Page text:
"Space," I said as we stepped out into the cool, dark night, gesturing with my hands. I took a deep breath almost instinctively. We walked in silence for a while as we let the worship service sink in. The pace of the readings, the prayers, the music, created an atmosphere of rest and peace—a sanctuary, a haven where we were free to just be. There was a sense of timelessness in this service—neither of us had any idea what time it was and it didn't matter. As we turned our hearts toward worship, the things of this world faded.
We have grown accustomed to sound and noise as a backdrop for just about everything we do, but our listening is surface-level. We are used to having information at our fingertips, but we skim instead of reading. We are always connected via the worldwide web, but we are often disconnected from the present. No wonder our attention spans are so short! When do we give ourselves permission to do one thing at a time? When do we take the time to sit and listen, to put our phones on silent, to breathe deeply?
"He made the entire human race and made the earth hospitable, with plenty of time and space for living so we could seek after God, and not just grope around in the dark but actually find Him." - Acts 17:26-27
Our busy, fast-paced, impatient world does not often leave room for encountering space or dwelling in it for a short time, but worship is supposed to be different. It's supposed to draw us into God's presence, to create space for Him to move among His people. Worship is not instant or immediate—it's a process, of rendering, of believing, of trusting, of hoping, of listening.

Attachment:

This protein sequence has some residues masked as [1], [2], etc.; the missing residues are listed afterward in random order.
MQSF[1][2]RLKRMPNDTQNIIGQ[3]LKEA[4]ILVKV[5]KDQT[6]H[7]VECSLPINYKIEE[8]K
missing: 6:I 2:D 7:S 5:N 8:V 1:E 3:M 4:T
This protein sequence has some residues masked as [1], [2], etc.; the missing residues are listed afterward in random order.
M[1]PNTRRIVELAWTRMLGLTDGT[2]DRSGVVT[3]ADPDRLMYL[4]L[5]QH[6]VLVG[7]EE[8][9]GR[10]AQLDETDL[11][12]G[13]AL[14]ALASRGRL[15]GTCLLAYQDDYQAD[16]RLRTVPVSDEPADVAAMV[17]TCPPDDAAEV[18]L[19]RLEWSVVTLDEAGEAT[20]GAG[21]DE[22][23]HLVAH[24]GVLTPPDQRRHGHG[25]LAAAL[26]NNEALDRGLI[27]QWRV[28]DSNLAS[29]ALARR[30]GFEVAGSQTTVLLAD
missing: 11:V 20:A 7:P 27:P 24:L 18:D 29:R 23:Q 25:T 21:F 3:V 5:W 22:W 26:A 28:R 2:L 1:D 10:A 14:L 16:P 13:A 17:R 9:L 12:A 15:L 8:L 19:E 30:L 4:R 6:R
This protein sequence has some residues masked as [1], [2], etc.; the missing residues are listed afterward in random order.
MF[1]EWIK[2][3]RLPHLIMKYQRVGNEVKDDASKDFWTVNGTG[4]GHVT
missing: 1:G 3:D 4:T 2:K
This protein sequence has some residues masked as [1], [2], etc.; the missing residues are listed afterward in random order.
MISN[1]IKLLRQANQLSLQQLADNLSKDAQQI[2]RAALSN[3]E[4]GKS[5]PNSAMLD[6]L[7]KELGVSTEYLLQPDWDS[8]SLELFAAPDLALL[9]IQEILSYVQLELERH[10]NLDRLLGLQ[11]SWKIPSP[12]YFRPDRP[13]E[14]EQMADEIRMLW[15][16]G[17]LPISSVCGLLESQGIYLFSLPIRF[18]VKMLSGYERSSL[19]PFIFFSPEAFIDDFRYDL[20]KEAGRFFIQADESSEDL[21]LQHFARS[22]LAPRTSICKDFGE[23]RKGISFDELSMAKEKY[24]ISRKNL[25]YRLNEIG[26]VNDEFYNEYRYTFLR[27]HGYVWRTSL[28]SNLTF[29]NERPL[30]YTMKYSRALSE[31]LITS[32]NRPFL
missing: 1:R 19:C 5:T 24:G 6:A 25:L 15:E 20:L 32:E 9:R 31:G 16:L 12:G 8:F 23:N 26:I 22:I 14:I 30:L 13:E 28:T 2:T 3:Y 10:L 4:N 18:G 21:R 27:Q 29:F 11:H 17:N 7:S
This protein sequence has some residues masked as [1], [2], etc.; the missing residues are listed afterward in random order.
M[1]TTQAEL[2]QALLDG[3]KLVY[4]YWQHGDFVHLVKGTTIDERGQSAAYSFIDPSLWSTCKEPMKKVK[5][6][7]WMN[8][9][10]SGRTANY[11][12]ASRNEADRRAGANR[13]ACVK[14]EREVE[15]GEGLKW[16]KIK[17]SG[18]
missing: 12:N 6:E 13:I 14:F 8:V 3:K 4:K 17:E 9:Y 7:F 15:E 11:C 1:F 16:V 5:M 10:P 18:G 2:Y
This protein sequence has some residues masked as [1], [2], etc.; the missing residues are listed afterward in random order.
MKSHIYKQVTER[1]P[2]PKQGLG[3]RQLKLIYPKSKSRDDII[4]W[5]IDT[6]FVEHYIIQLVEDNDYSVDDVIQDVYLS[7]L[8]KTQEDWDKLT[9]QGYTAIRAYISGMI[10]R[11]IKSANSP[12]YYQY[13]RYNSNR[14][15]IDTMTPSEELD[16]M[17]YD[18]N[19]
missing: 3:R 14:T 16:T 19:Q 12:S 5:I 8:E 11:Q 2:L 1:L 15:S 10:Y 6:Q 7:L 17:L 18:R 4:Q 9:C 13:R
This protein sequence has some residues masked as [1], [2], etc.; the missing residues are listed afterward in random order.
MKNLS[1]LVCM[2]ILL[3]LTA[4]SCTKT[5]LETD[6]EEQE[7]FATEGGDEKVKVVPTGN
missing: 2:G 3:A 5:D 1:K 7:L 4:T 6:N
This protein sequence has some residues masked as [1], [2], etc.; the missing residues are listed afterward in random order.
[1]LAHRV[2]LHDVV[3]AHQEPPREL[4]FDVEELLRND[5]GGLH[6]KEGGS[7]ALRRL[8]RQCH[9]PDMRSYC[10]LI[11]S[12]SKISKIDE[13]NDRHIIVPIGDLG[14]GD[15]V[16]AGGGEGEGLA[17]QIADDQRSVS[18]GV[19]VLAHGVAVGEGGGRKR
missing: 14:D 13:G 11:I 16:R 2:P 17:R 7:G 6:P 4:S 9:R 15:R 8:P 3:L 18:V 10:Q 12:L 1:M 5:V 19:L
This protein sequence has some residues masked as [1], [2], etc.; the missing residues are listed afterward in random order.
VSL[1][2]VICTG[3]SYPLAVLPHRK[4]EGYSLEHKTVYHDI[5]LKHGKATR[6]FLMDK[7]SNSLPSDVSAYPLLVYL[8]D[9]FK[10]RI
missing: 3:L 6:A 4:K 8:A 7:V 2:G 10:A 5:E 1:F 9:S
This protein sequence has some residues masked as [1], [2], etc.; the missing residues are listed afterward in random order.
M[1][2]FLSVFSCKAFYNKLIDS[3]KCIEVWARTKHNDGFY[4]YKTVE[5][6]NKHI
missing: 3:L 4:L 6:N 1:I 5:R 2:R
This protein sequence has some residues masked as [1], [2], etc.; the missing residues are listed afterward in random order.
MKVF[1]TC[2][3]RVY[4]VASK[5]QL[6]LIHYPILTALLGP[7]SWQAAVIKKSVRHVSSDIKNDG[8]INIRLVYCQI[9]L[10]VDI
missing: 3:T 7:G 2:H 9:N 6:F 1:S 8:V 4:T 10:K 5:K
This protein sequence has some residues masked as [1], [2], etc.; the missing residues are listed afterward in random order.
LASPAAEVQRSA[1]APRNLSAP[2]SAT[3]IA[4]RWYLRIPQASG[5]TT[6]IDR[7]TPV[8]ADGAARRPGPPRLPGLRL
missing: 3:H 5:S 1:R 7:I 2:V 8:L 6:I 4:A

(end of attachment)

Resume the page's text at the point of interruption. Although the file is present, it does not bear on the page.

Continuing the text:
"When life is heavy and hard to take, go off by yourself. Enter the silence. Bow in prayer." - Lamentations 3:29
There were two layers of space and time in this service: space in between elements (readings, hymns, anthems, etc.) and space in the elements themselves. Do you know how slowly you need to read before your spoken words really sink in for listeners? Pretty slow. Whether it's a Scripture reading or a written prayer, leave space. Let those final consonants linger for a minute. Let the richness of the text sit for a second before you move on.
"But oh! God is in his holy Temple! Quiet everyone—a holy silence. Listen!" - Habakkuk 2:20
Leave some space between the spoken elements of the service and the musical elements. Pause before beginning the hymn introduction.
"Silence is praise to you, Zion-dwelling God, And also obedience. You hear the prayer in it all." - Psalm 65:1-2
Take a deep breath and begin in a tempo that accommodates breathing. SD reflected later, "The tempo and phrasing was so in tune with my breaths that it felt like I was controlling the accompaniment—it was just right." There was space in between verses and in between phrases. The tempo not only facilitated good singing but also reflection on the text as we read the theology together.
This worship experience was transcendent, outside of the world in which we live. Go there. Go to that place where there's space and silence and room to breathe. Take it all in. Listen, sing, pray, and rest in the sanctity of this sacred space.